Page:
To the editor:

I am thrilled that Minnesota has moved to a presidential primary and abandoned the exclusionary caucus system. However, as I follow the Democratic 2020 field, I believe there is more we can do to promote a fair and productive process for choosing our leaders.

We currently exist in a zero-sum game of undercutting the ideas and attacking the character of candidates with whom we might otherwise largely agree.

This year, in particular, makes me wish our state used ranked-choice voting like several other states are doing. There are several candidates I would be happy to support for the presidency, and I believe that the current system does us no favors in terms of reducing division and polarization. I was happy to see our local paper also advocate for ranked-choice voting in the presidential primary.

Imagine if candidates had to consider that being an opponent’s supporter’s second choice was also valuable, should that opponent be mathematically eliminated. Imagine if supporters and organizers were encouraged to find common ground instead of focusing on and exploiting the smallest of differences.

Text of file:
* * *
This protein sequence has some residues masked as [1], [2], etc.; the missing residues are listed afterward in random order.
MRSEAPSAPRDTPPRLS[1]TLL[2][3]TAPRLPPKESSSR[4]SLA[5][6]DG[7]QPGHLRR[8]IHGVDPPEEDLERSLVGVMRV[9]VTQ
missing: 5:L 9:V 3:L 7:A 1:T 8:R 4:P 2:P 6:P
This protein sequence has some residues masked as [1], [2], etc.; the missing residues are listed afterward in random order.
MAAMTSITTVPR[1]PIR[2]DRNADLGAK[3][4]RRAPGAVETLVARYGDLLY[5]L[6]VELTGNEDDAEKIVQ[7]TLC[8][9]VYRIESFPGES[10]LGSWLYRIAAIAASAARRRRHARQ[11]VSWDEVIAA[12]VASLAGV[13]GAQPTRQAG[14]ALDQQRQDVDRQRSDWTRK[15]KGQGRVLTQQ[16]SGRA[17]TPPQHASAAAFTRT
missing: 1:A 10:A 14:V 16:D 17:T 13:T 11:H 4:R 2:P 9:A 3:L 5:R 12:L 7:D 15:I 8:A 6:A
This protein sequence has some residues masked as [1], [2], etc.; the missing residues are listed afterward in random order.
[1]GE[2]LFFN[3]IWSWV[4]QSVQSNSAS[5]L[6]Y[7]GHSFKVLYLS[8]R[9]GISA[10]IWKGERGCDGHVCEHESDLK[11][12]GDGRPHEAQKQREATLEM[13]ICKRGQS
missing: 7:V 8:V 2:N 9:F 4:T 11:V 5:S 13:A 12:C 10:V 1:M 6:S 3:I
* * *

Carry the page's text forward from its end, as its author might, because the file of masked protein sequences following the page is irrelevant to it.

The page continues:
Ranked-choice voting allows for the expansion of ideas by empowering voters to offer meaningful support to candidates who may not be top tier without fear of spoiling the election results. Here locally, it can end the effects of “bullet balloting” in school board elections. It can eliminate the need for costly, low-turnout primaries in municipal elections. Most importantly, it can enhance the democratic process by ensuring the winner has the broadest possible base of support, even among those whose first choice did not win.

Bloomington has the opportunity to be the next city to implement ranked-choice voting and continue the momentum toward passing it statewide. I encourage voters to voice their support to our city council. We can do more to make our elections representative of our values.

Laurie Aho


Aho is a member of the advisory committee of Ranked Choice Voting Bloomington.